Blues in the Hills: Timeless genres trounce musical uniformity

Although southern Vermont has a vibrant music scene, by percentage it can be somewhat limited to similar Eurocentric genres: folk, roots rock, hard rock. And, of course, there are classic evenings of contra and New England fiddlers. It is rare that down-home, messy, slinky soul music finds its way to this trickle of the Appalachian Range. Though Vermont is statistically both the second least populous and second least ethnically diverse state in the union, musical energy does not have to suffer proportionately. With fresh circulation of and open ears toward global sounds

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—as well as those of American pop music's back porch

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—Vermont can creep toward the wild diversity needed in entertainment to maintain that distinct hum of bluesy deference.

A way to begin with good marks on a "Vermont dirty soul music" report card is with the Evan Goodrow Band (EGB) this Saturday at the Latchis Theater in Brattleboro. Evan Goodrow and his trio of bluesy, funky, old-soul aficionados answered a call to bring a little "shake" to the hills.

Hailed by blues-circuit partner B.B. King as "exceptional," young Boston-based guitarist and vocalist Evan Goodrow is not exactly from the Delta, but his sense of the rawness of expression at the root of soul is evident.

"I would have to say that the essence of blues and soul music is specifically about feeling," said Goodrow in an early-morning interview from his hotel room in Miami. "I think there's something genuine about it, a certain honesty in expression that makes blues and soul good. I don't always see that honesty in pop music."

As a child, Goodrow was steeped in the sounds of Ray Charles and Solomon Burke, then integrated a passion for Jimi Hendrix's electric mayhem into his burgeoning style. He pursued formal jazz training in Boston, though quickly took to the streets of the college town's underground cafés and clubs instead, honing an unidentified hybrid sound that would aptly become described, simply, as modern soul.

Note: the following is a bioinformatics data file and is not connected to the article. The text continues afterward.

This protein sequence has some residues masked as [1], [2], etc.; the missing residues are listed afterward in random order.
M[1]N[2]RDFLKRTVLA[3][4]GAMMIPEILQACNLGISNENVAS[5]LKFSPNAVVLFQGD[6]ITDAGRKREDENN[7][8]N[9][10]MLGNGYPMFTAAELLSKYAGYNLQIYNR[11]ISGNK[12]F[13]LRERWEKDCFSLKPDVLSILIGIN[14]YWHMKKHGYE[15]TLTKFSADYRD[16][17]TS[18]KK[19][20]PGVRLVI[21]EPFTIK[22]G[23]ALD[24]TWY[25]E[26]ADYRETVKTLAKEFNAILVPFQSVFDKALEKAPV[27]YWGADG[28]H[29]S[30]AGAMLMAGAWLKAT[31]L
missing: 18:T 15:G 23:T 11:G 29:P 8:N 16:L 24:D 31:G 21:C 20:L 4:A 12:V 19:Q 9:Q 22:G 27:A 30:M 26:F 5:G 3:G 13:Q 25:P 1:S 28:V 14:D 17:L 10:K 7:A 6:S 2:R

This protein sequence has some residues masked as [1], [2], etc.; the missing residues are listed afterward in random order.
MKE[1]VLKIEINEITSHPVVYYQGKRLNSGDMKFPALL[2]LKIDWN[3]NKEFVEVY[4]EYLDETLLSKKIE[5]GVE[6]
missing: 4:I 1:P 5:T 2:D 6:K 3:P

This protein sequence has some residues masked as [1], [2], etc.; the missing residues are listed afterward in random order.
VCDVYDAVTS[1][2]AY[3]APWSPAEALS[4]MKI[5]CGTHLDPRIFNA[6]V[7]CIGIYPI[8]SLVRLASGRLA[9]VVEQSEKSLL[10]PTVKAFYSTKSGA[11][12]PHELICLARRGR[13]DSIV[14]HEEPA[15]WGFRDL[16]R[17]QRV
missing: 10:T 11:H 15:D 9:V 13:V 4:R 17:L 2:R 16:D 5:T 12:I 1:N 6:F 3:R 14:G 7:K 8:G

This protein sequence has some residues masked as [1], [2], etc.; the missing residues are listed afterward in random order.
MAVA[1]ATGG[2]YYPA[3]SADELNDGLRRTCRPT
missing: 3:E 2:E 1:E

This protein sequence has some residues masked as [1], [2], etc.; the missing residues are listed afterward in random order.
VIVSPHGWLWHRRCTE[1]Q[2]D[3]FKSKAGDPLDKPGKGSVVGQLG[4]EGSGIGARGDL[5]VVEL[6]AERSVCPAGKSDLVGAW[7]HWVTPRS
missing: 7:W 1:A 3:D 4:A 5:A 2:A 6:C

"If you're playing to jazz or blues purists, that means you're recreating," Goodrow said. "And once you're recreating, you can't be creating and recreating at the same time. When you play something that's resurfacing a style or a genre

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something that's already happened

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you're actually making it worse. Because you can't necessarily make it better than it was. So the only way to make it relevant is to do something else with it, try to bring it to the next step. I think you pay homage to the musicians who come before you not by recreating their work, but by creating new pieces that are inspired by them."

While opening for the legendary Buddy Guy in Lowell, Mass., last year, EGB was "discovered" by Gail Nunziata of the Brattleboro Arts Initiative and the Latchis Theater, who decided that bringing him to southern Vermont was an imperative. Currently EGB is touring as a trio with drummer Phil Antoniades and keyboardist John Cooke, downsized from their previously robust four-piece.

Goodrow feels that the stripped-down aesthetic allows for less of a veil, less cushion for extravagance. There's "an honesty. It's that thing again about blues, soul and jazz. There's something so honest in it that I love. And I think that's what makes music timeless."

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This article originally appeared in the Rutland Herald newspaper. www.rutlandherald.com Reprinted with the author’s permission.

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